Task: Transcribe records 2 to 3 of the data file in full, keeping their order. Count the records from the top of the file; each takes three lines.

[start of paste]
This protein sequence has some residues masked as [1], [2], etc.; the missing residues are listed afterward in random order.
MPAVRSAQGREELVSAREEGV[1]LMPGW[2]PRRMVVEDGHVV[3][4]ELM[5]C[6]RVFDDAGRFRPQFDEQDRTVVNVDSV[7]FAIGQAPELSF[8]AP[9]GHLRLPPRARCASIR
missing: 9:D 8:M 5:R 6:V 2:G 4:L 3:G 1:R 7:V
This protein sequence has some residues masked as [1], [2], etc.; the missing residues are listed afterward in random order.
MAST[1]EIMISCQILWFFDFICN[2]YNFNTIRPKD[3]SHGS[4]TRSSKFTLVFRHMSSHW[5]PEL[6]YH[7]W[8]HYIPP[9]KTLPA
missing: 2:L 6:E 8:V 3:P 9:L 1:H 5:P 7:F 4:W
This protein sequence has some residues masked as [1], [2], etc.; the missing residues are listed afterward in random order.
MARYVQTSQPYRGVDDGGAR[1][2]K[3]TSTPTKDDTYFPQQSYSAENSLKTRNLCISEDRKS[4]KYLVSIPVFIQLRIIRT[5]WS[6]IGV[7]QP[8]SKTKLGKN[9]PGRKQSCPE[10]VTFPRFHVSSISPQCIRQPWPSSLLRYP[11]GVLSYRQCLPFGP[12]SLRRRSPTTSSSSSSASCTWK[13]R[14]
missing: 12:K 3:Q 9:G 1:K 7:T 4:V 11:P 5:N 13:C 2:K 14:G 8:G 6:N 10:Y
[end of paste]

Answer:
This protein sequence has some residues masked as [1], [2], etc.; the missing residues are listed afterward in random order.
MAST[1]EIMISCQILWFFDFICN[2]YNFNTIRPKD[3]SHGS[4]TRSSKFTLVFRHMSSHW[5]PEL[6]YH[7]W[8]HYIPP[9]KTLPA
missing: 2:L 6:E 8:V 3:P 9:L 1:H 5:P 7:F 4:W
This protein sequence has some residues masked as [1], [2], etc.; the missing residues are listed afterward in random order.
MARYVQTSQPYRGVDDGGAR[1][2]K[3]TSTPTKDDTYFPQQSYSAENSLKTRNLCISEDRKS[4]KYLVSIPVFIQLRIIRT[5]WS[6]IGV[7]QP[8]SKTKLGKN[9]PGRKQSCPE[10]VTFPRFHVSSISPQCIRQPWPSSLLRYP[11]GVLSYRQCLPFGP[12]SLRRRSPTTSSSSSSASCTWK[13]R[14]
missing: 12:K 3:Q 9:G 1:K 7:T 4:V 11:P 5:N 13:C 2:K 14:G 8:G 6:N 10:Y